Should-Read: This was remarkably off-base at the time. It reads even worse now. I don’t know which is worse: the endorsement of do-nothing climate policies, the refusal to face the fact that high-income tax cuts have not generated faster growth, or the “nation of takers” bs with respect to “paying no taxes”…

Why do Republican economists burn their reputations this way?

Michael Boskin (March 6, 2009): Obama’s Radicalism Is Killing the Dow: “our new president’s policies are designed to radically re-engineer the market-based U.S. economy…

…Instead of combining the best policies of past Democratic presidents—John Kennedy on taxes, Bill Clinton on welfare reform and a balanced budget, for instance—President Obama is returning to Jimmy Carter’s higher taxes and Mr. Clinton’s draconian defense drawdown. Mr. Obama’s $3.6 trillion budget blueprint… more than doubles the national debt… reduces defense spending to a level not sustained since the dangerous days before World War II… and it would raise taxes to historically high levels….

Increasing the top tax rates on earnings to 39.6% and on capital gains and dividends to 20% will reduce incentives for our most productive citizens and small businesses to work, save and invest—with effective rates higher still because of restrictions on itemized deductions and raising the Social Security cap…. The president claims he is only hitting 2% of the population, but many more will at some point be in these brackets. As for energy policy, the president’s cap-and-trade plan for CO2 would ensnare a vast network of covered sources, opening up countless opportunities for political manipulation, bureaucracy, or worse….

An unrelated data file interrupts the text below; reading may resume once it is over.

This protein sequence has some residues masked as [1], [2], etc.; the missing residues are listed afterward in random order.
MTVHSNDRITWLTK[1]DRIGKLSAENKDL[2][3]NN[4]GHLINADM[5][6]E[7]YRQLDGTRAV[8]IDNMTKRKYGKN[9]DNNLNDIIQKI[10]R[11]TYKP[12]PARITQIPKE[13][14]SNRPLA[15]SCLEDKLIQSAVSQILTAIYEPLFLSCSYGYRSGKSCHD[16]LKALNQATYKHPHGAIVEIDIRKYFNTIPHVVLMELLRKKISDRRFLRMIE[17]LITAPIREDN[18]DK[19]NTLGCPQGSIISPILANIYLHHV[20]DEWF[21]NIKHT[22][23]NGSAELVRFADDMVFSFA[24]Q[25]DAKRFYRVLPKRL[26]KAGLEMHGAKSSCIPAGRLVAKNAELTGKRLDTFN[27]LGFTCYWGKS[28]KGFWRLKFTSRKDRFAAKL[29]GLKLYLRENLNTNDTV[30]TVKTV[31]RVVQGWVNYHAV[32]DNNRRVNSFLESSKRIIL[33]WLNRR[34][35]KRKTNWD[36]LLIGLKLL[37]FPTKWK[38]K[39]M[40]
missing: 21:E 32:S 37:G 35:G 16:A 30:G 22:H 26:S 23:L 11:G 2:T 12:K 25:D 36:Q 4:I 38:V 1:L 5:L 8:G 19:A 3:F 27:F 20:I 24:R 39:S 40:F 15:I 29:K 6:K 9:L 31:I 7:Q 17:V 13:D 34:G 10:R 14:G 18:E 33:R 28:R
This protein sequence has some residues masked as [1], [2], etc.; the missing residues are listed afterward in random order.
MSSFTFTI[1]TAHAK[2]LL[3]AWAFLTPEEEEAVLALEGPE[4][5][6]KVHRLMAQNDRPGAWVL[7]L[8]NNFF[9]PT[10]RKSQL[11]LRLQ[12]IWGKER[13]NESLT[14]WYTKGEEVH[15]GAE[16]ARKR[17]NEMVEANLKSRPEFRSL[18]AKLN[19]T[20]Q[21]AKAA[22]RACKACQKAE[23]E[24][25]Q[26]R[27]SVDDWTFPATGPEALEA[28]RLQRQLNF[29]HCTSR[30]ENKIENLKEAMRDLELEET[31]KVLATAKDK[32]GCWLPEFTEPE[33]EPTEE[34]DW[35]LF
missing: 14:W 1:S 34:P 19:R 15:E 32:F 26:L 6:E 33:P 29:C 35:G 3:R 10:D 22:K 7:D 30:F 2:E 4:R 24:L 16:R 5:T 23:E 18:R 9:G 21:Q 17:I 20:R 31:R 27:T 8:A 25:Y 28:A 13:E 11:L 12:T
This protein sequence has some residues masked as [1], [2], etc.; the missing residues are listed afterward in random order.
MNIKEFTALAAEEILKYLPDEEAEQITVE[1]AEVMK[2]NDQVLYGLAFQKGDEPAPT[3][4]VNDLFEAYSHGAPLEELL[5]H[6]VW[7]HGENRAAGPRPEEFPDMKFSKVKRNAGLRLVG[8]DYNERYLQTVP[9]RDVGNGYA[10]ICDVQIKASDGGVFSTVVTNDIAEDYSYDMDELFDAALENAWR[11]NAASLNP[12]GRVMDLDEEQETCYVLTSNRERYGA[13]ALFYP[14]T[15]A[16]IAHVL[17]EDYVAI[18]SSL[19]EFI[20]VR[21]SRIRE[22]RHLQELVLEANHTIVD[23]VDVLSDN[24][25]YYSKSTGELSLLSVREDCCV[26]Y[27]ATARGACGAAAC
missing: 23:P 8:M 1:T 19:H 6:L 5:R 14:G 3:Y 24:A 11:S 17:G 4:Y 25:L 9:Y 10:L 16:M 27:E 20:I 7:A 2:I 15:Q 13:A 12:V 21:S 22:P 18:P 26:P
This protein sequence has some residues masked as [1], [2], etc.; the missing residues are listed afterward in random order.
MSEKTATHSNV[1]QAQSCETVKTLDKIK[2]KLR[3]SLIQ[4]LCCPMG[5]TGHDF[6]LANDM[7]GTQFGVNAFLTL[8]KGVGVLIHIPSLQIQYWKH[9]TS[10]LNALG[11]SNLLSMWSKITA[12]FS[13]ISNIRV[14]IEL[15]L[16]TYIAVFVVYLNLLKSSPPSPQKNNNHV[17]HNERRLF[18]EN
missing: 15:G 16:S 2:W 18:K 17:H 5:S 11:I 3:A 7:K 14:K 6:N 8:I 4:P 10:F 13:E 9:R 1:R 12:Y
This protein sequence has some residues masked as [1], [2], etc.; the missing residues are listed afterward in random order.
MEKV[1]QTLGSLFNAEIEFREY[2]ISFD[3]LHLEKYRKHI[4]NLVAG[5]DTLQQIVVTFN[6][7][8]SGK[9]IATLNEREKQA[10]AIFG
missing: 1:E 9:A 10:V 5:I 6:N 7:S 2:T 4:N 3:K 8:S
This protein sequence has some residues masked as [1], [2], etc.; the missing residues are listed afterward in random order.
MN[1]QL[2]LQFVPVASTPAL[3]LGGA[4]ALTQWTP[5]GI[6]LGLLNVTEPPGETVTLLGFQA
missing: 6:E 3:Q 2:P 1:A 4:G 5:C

The president’s proposed limitations on the value of itemized deductions for those in the top tax brackets would clobber itemized charitable contributions… exacerbate tax flight from states like California and New York…. New and expanded refundable tax credits would raise the fraction of taxpayers paying no income taxes to almost 50% from 38%. This is potentially the most pernicious feature of the president’s budget, because it would cement a permanent voting majority with no stake in controlling the cost of general government….

The European social welfare states present a window on our potential future: standards of living permanently 30% lower than ours. Rounding off perceived rough edges of our economic system may well be called for, but a major, perhaps irreversible, step toward a European-style social welfare state with its concomitant long-run economic stagnation is not.